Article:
Sunday, July 17, 2011

Surely the Lord Is In This Place...And I Didn't Know It.

The story of Jacob in the reading this morning begins with verse 10 of chapter 28 of Genesis and says that “Jacob left Beer-sheba and went toward Haran”.  Jacob didn’t just wake up one day and say, “Hey, I wonder what’s happening in Haran tonight.”  We have to go back a few verses into chapter 27 to see that Jacob was leaving one of the most dysfunctional families in the history of the world!  Jacob had conspired with his mother to steal his brother, Esau’s, blessing from their blind father.  Esau had threatened to kill Jacob and their mother learned of this. So, she convinced her husband that the women in the area where they lived were not really good “wife material” and suggested that he send Jacob to another land to marry a woman there (one of his cousins I might add.)  When his brother heard that his father “didn’t like the women in the area that they lived,” even though he was already married, he went out and got another wife from another country just so his brother would not be one up on him.  This family’s story is full of jealousy, deception, manipulation, competition, anger and hatred…and THIS is the family that God chooses to make His covenant with!  We should all feel like maybe there is just a bit of hope for us in our relationship with God at this point!
When Jacob deceives his father into giving him the blessing that should have gone to the first-born son, his father is trying to determine if the person in front of him really is his first-born son, Esau, and he asked a question about how the son was able to bring him a meal of wild game so quickly.  Jacob, who was pretending to be Esau, said, “Because the Lord, YOUR God granted me success” in my hunting (Gen. 27:20).  It seems important to note that in that moment, Jacob does not claim his father’s God as his own.  By the use of the word, “Your”, Jacob distances himself from God.  For those of us who grew up with religious parents, there seems to be a time when we began to question the reasons for the faith that our parents professed.  As a parent of teenagers, I have had the experience of listening to my children as they question the God that we have worshipped as a family. 
Jacob’s family was also full of difficulty and struggle.  There are times when events in our lives cause us to question the God that we have grown up with.  There are times when our difficulty and struggle may cause us to question even God’s existence.  There may be times that we don’t know how to reconcile the world around us with the God we thought we knew.  God becomes YOUR God or THEIR God.  It is another’s God, but we are not sure what God is to us.  It seems that it is in this kind of state of mind in which Jacob leaves his house and heads out to his uncle’s house in Haran.  This where our reading picks up this morning.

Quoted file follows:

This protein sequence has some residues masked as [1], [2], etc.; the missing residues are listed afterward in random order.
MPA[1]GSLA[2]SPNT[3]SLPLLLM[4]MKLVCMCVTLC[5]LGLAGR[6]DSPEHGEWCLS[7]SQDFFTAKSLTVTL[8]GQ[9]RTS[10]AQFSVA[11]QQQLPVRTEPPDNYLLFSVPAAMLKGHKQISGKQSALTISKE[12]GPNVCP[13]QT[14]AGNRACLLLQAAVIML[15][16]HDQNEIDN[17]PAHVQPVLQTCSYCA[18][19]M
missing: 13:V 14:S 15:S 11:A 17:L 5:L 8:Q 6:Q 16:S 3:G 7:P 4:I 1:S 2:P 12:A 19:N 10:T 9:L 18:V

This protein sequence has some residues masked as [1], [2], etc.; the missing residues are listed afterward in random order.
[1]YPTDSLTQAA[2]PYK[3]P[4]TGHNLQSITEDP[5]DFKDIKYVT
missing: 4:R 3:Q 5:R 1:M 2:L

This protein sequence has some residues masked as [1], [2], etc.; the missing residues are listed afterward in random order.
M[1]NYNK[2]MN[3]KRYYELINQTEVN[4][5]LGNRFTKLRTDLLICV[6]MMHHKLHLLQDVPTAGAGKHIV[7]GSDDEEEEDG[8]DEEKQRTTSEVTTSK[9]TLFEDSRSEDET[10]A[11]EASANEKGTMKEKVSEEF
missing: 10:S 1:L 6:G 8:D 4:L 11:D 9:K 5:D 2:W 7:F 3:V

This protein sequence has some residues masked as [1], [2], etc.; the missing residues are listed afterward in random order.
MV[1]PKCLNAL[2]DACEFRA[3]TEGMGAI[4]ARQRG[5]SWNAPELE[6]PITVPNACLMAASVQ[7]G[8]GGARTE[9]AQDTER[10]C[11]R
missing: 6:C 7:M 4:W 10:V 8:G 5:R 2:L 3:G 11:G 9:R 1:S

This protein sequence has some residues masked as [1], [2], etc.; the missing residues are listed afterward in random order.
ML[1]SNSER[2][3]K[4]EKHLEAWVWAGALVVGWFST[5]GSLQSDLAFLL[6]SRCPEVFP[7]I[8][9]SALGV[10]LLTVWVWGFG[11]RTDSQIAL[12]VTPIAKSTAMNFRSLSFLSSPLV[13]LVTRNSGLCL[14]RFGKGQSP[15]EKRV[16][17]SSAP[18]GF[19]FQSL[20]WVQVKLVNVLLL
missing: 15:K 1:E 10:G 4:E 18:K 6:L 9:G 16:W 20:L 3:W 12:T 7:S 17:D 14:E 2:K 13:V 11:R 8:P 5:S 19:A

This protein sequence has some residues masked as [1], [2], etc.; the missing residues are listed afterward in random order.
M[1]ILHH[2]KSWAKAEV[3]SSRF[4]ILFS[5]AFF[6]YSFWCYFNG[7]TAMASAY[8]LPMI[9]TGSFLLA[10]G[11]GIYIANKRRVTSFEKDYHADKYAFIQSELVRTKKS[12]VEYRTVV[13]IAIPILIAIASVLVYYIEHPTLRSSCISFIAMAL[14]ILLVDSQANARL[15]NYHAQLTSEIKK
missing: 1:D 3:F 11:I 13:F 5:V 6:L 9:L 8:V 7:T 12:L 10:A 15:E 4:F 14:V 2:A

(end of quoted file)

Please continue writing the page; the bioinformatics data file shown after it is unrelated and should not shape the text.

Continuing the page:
Jacob is traveling by himself towards Haran.  As he travels, he has time to think.  He could be reflecting where he is going and wondering what he will encounter or who he will encounter.  He could be reflecting on where he has been.  He may have thought about his brother and his brother’s threats to kill him.  He may have thought about his own actions in deceiving his father with the help of his mother.  Maybe he felt guilty…or maybe he didn’t.  Either way, he was out in the middle of nowhere and all alone.
As he reached the end of the day, he settled in a place called Luz for the evening.  He apparently had no tent or such supplies and simply lies down with his head on a rock.  The vision that Jacob has is of, what is called, a ladder between earth and heaven.  It could be a stairway or a ramp, but it is some connection on which angels are ascending and descending between earth and heaven.  The movement of the angels signifies the fact that God is aware of the things of earth and God interacts with the world.  The angels take reports and messages up and the angels bring the words and actions of God down.  So, it very much could be that Jacob is confronted with his own actions.  God certainly demonstrates full knowledge of who Jacob is as he offers to continue the covenant with Jacob that He began with Jacob’s grandfather, Abraham.
Jacob awakens from his dream and I just love what he says.  He says, “Surely the Lord is in this place – and I did not know it!”  Jacob had never really known his father’s God and what he did know seemed to be tied with his family and his father.  Jacob had left his family and perhaps believed that he had left his family’s God too.  In this strange place, away from his family, and all alone…Jacob met God.  Just like there are those times when we find ourselves questioning God, I hope that there have also been those moments when you find God in the most unexpected places.  Sometimes we experience God when we are all alone and pondering our life, but we may also find God on a hike in the woods or walk on the beach.  We may experience God in a concert hall as a gifted performer demonstrates mastery of her instrument.  We may experience God in a coffee shop or restaurant in the presence of a friend with whom we find connection and acceptance.  Sometimes we experience God in a regular moment that is suddenly transformed into a holy moment and we realize, “Surely, the Lord is in this place and I did not know it.”